Investment market update - April 2014


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Despite a number of major geopolitical and economic developments that occurred during the month, major markets were little changed during March aside from the 3 cent increase in the Australian dollar.

This month we outline our proposals to further refine our Socially Responsible investment options. Based on member and stakeholder feedback and while retaining their ‘best of sector’ approach on environmental, social and governance (ESG) issues, we are now planning additional exclusions on alcohol, gaming, weapons and fossil fuels.

Performance of key markets

   % Change
Month FYTD 1 Year 3 Years p.a. 5 years p.a.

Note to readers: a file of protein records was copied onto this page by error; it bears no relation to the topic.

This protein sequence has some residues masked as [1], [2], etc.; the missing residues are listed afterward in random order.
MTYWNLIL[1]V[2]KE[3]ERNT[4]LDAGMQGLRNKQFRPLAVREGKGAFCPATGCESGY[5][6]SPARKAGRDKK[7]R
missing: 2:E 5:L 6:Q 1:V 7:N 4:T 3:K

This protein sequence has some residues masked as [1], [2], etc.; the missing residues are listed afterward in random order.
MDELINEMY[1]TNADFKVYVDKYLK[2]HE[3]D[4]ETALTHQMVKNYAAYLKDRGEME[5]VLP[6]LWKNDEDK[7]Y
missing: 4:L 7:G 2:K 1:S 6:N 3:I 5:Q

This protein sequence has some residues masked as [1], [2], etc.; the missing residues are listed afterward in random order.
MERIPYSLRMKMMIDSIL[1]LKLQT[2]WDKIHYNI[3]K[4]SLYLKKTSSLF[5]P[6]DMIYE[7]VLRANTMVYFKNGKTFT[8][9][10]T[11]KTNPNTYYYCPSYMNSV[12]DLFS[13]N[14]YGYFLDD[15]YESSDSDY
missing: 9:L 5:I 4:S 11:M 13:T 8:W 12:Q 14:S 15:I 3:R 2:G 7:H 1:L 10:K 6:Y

Australian Shares (ASX 300)
US Shares (S&P 500) in US Dollars
US Shares (S&P 500) in Australian Dollars
Asian Shares (MSCI Asia)
Australian Dollar (AUD/USD)
Australian Fixed Interest (UBSA Composite)
Cash (UBSA Bank Bill)
Balanced option*

Returns are for periods to 31 March 2014. Past performance is not an indication of future performance.
* Returns relate to our Accumulation (not Pension) investment options and are published after fund taxes and investment expenses, other than account-based fees. 

See performance information for all options

Markets up, down, and back to where they started

March was marked by a number of major geopolitical and economic developments that at any other time might have been expected to cause major market moves. Tensions between Russia and the West waxed and waned after the former invaded the Crimean peninsula.

There was a small but high-profile bond default in China at a time when the market is concerned about credit issues there. Chinese authorities continued to depreciate the Renminbi amid concerns of slowing growth and the US Federal Reserve signalled intent to tighten monetary policy more quickly despite a string of weaker economic data, which is understandable given the impact of unseasonably cold weather.